Following is the case brief for Shelley v. Kraemer, 344 U.S. 1 (1948).
Case Summary of Shelley v. Kraemer:
- In two companion cases, two African-American families were denied the use of land that they purchased due to race-based restrictive covenants placed on those properties.
- The State Supreme Courts of Missouri and Michigan allowed the deprivation of the property based on the restrictive covenants.
- The U.S. Supreme Court reversed those decisions. The Court held that while private restrictive covenant agreements do not fall under the Constitution’s protection, state enforcement of such covenants violates the Fourteenth Amendment’s Equal Protection Clause.
Shelley v. Kraemer Case Brief
Statement of the Facts:
The Shelley family, an African-American family, purchased a home in St. Louis, Missouri in 1945. Unknown to the Shelley family, a covenant from 1911 had been placed on the property restricting African-Americans from owning the property. Kraemer, a person who lived several blocks away, sued to stop the Shelley family from occupying the property. The trial court denied relief because the covenant was not signed by all of the relevant neighbors. The Supreme Court of Missouri reversed the trial court’s decision. It held that the covenant was enforceable against the Shelleys because it was purely a private agreement that attached to the land.
In a companion case, McGhee v. Sipes, the McGhees bought land that had a restrictive covenant similar to the Shelley case. The lower court ordered the McGhees to leave the land based on the restrictive covenant. The Michigan Supreme Court affirmed the decision, finding that the Fourteenth Amendment did not protect the McGhees.
Kraemer sued in state court to enjoin the Shelley family from taking possession of property based on a race-based restrictive covenant. The trial court denied relief. The Supreme Court of Missouri reversed, allowing the injunction.
In the companion case, Sipes sued in state court to remove the McGhee family from property also based on a race-based restrictive covenant. The trial court ordered the removal. The Supreme Court of Michigan affirmed.
The U.S. Supreme Court consolidated the cases and granted certiorari.
Issue and Holding:
Does a court’s enforcement of a race-based restrictive covenant violate the Fourteenth Amendment’s Equal Protection Clause? Yes.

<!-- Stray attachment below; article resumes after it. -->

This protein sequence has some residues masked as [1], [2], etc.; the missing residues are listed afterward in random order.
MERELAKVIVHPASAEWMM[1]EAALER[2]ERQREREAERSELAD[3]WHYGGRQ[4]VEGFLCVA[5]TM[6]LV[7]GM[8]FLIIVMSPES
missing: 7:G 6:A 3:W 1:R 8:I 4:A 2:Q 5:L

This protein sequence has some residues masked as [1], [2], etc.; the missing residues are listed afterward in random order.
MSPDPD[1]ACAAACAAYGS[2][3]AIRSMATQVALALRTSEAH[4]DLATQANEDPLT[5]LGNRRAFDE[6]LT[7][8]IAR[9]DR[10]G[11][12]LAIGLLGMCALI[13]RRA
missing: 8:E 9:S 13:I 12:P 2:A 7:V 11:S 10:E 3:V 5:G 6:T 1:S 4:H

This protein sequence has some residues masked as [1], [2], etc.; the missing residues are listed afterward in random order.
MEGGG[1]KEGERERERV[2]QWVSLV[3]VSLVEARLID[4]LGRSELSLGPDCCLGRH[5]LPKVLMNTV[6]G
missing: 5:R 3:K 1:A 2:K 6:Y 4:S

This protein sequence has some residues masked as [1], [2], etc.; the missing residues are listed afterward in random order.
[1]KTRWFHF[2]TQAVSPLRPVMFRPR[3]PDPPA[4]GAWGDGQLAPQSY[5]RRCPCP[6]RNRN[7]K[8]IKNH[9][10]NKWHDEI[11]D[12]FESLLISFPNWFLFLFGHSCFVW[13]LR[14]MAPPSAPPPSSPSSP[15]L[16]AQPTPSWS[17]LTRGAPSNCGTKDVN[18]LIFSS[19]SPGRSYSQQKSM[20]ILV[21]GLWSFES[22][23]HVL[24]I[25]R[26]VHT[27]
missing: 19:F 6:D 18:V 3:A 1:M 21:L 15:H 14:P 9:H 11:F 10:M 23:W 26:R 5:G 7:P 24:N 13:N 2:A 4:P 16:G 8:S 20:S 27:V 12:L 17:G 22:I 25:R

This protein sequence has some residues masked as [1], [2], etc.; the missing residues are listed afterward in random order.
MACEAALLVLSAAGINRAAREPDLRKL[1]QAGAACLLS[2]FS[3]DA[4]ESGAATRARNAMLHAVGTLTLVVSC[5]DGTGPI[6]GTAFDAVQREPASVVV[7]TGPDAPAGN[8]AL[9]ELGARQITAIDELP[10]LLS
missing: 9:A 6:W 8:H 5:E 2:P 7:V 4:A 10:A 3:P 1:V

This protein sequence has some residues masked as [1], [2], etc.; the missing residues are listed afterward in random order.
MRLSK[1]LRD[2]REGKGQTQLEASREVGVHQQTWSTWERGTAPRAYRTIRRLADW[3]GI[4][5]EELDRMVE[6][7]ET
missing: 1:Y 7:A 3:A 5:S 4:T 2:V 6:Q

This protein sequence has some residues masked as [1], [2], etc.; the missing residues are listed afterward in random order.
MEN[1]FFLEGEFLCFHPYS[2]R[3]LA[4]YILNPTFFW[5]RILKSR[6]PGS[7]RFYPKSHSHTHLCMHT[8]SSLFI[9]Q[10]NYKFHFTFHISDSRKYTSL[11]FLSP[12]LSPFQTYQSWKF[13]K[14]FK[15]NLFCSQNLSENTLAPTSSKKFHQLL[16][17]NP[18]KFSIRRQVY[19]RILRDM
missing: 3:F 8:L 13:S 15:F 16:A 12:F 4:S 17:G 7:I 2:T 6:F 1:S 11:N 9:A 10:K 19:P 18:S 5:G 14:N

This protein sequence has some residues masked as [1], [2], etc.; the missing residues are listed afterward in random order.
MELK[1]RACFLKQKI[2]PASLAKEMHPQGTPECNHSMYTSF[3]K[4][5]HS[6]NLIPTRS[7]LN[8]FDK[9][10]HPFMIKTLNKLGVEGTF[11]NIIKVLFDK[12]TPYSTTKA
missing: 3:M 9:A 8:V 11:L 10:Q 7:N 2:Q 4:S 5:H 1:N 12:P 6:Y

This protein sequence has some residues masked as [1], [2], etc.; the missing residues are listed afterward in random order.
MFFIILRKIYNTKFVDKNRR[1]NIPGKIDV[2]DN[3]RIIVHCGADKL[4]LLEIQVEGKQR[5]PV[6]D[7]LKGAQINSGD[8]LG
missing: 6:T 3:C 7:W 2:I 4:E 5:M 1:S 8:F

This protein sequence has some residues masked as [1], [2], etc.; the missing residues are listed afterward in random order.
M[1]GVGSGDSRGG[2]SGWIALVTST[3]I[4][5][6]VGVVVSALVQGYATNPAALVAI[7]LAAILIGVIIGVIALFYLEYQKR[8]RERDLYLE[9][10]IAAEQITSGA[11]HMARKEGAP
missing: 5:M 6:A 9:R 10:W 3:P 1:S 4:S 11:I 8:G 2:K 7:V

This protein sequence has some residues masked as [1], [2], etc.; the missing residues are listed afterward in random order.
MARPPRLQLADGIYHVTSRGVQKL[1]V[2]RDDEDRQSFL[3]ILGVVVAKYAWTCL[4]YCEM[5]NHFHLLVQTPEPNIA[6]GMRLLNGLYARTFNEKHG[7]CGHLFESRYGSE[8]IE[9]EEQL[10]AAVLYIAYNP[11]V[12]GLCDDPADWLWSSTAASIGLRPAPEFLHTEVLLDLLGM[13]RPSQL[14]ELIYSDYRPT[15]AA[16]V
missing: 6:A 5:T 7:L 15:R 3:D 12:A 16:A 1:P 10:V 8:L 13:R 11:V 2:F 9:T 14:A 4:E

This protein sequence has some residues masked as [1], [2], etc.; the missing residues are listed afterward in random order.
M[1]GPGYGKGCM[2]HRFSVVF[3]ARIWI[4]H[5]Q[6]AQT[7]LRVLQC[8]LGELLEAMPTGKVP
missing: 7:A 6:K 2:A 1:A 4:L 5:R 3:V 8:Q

The judgments of the Missouri and Michigan Supreme Courts are reversed.
Rule of Law or Legal Principle Applied:
A court cannot enforce a race-based restrictive covenant because such state action would violate the Equal Protection Clause of the Fourteenth Amendment.
A private agreement to restrict a certain race from occupying land does not violate the Fourteenth Amendment. However, a state court enforcing such an agreement would constitute “state action” implicating the Fourteenth Amendment. Allowing the state to marshal its considerable power to deny people, like the Shelley family, the equal protection of the laws violates the Fourteenth Amendment. Therefore, a court could not enforce a discriminatory restrictive covenant because it would be in violation of the Equal Protection Clause of the Fourteenth Amendment.
The Court emphasized that individual rights are guaranteed by the Fourteenth Amendment. Accordingly, state courts cannot be used in a way that would result in further inequalities.
One commentator sees Shelley v. Kraemer as the first case in American legal history to begin to undo legally sanctioned housing discrimination in the country. Indeed, the Shelley decision took away the ability for people to use the court system to perpetuate a powerful and cruel form of racial discrimination in housing. Indicative of how pervasive such racial covenants were at the time, three justices of the Court were forced to recuse themselves from the case when they learned that their own homes had race-based restrictive covenants on them.